The move follows comments by Philippe Moreau Defarges about the outcome of the April 16 referendum on controversial constitutional changes that will tighten the president's grip on power.
Defarges, now a senior fellow at the French Institute of International Relations (IFRI), said all legal paths to challenge Erdogan had been shut off and that the only two options left were civil war or assassination.
The 'Yes' camp won the referendum with just over 51 percent, a narrower-than-expected victory, but Turkey's top election board last week rejected opposition calls to annul it after complaints of vote-rigging.
Defarges told French broadcaster BFM on Saturday that Erdogan's strengthened powers would lead "only to catastrophe".
"There will either be a civil war or another scenario his assassination," he said. He later apologised for the comments.
Huseyin Aydin, a lawyer representing Erdogan, said in a petition to an Ankara prosecutor that the comments were not a simple expression of opinion, but were "clearly instigating the crime in question", the state-run Anadolu news agency reported.
He said the comments showed how far the hostility against Erdogan had reached in the West, and suggested Defarges should undergo checks for his mental health if he ever came to Turkey.
If found to be in good mental health, his alleged links with the outlawed Kurdistan Workers' Party (PKK) or US-based Muslim cleric Fethullah Gulen -- blamed by Ankara for orchestrating the failed coup should be investigated, Aydin said.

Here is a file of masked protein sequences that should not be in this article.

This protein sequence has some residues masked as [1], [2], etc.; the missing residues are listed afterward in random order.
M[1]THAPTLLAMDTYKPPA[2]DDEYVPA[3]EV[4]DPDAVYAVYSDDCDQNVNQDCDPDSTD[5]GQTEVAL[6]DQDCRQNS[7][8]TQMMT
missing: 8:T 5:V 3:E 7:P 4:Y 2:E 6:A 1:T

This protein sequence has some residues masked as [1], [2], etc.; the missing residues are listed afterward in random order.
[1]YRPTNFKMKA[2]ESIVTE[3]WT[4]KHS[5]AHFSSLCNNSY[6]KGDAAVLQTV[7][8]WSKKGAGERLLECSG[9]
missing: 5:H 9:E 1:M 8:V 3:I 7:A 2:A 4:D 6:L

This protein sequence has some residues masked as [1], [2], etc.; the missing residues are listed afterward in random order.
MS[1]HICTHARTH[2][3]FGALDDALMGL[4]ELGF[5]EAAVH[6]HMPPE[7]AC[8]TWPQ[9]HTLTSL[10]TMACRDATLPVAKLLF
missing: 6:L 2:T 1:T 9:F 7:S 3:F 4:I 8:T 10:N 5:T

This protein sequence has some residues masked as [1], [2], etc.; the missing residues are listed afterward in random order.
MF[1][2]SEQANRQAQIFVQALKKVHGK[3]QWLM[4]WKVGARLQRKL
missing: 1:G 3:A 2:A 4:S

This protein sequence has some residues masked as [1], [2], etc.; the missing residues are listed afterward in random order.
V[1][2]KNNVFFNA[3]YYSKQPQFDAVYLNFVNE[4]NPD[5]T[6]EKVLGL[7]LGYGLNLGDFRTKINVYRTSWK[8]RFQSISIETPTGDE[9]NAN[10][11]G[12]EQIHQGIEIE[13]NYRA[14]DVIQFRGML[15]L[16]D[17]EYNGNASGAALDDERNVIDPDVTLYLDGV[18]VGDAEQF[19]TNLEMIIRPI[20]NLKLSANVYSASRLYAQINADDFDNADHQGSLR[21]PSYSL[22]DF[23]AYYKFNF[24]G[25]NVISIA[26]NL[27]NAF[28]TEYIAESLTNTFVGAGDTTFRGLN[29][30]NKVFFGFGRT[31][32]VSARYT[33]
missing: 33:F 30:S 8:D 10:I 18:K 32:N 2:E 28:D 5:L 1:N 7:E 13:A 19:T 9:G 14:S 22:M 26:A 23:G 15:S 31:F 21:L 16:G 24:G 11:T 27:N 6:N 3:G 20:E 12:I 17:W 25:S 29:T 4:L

Erdogan's spokesman Ibrahim Kalin confirmed the legal action, telling a press conference in Ankara: "We will do our best not to legitimise such fascist approaches."
'Test for Europe'
"Former French diplomat openly calls for assassination of President Erdogan. @IFRI_ should terminate his fellowship, apologise," Gulnur Aybet wrote on Twitter.
In a statement, the institute said Defarges spoke on a strictly personal basis, adding: "These comments do not represent IFRI in any way."
Defarges apologised Sunday, saying on Twitter: "Some of what I said was clumsy and might have been wrongly interpreted."
But Kalin said the apology was "not enough".
"This is not an issue that can be taken lightly," he said. "This is a test for Europe. Let's see how they will react."
Critics accuse Erdogan of becoming increasingly authoritarian after 14 years in power, and say the constitutional changes will lead to one-man rule in NATO member Turkey.
There have been numerous prosecutions for insulting Erdogan, with artists, journalists and schoolchildren all targeted.
(Except for the headline, this story has not been edited by NDTV staff and is published from a syndicated feed.)